But if such advertising allows for a secret sapphist reading--a private homo-hermeneutics, as it were--lesbian chic transforms this insider privilege into public spectacle; it replaces a subjective lesbian reading with an explicit, heterosexualized inscription of lesbian love. Time and again the media present stoic, short-haired women in suits being courted and swooned over by long-haired chicks in traditional girl garb: high heels, bikinis, short skirts.
Ultimately, sapphism in its chic incarnation becomes a basis for women to bond with men over babes. It's no longer an alternative to female subordinance; it simply lets some women traffic in others. (Writing in Esquire, self-proclaimed lesbian sexpert Susie Bright does just that when she offers advice to guys on how to make "lesbian-style" love to a woman. "Lesbians and straight men do have a lot in common," she effuses. "We are both hung up on girls.")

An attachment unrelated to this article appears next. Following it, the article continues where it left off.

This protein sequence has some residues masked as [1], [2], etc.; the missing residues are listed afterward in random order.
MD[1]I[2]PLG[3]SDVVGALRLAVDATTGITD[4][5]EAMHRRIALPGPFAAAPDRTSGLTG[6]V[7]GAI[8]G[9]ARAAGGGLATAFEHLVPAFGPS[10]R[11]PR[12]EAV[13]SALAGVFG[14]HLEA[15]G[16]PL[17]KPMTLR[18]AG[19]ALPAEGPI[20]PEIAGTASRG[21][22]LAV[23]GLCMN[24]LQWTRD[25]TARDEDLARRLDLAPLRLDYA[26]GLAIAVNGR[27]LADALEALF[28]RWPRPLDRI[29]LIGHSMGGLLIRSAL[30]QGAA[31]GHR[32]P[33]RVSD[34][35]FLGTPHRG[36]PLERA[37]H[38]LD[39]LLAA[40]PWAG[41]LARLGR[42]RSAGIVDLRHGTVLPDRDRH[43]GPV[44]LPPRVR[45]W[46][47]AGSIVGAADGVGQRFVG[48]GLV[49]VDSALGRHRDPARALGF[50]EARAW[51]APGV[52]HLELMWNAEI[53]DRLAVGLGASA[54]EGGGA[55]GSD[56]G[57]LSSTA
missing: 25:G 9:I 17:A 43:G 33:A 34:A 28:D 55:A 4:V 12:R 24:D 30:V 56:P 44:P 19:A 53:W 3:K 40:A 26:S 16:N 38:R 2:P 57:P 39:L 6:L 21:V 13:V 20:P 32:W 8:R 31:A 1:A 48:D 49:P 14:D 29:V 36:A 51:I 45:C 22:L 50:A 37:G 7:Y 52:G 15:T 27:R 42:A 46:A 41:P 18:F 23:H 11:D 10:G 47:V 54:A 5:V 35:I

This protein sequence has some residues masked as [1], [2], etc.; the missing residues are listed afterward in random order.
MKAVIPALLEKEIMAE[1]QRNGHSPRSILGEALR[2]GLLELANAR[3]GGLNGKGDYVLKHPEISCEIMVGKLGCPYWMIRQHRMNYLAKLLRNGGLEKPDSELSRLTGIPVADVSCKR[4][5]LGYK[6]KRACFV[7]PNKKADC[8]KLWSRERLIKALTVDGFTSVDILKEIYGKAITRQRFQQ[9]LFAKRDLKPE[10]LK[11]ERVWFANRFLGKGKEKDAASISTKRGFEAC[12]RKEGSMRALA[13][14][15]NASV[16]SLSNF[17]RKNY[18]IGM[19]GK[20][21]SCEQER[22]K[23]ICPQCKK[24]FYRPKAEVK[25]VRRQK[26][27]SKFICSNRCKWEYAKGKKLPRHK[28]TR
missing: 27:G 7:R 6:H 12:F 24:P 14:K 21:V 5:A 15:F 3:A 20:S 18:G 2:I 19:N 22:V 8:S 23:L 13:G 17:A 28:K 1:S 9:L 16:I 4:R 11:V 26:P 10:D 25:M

The desire to position somebody else as the babe is the dirty little secret of lesbian chic. Like "do-me" feminism and black conservatism, lesbian chic fronts for the status quo, robbing us of an incentive to change a sexist system for the benefit of all. It offers a place at the table for a privileged few members of a minority--that is, provided we don't pursue the question of why it is still the women who are serving while the rest of us feast.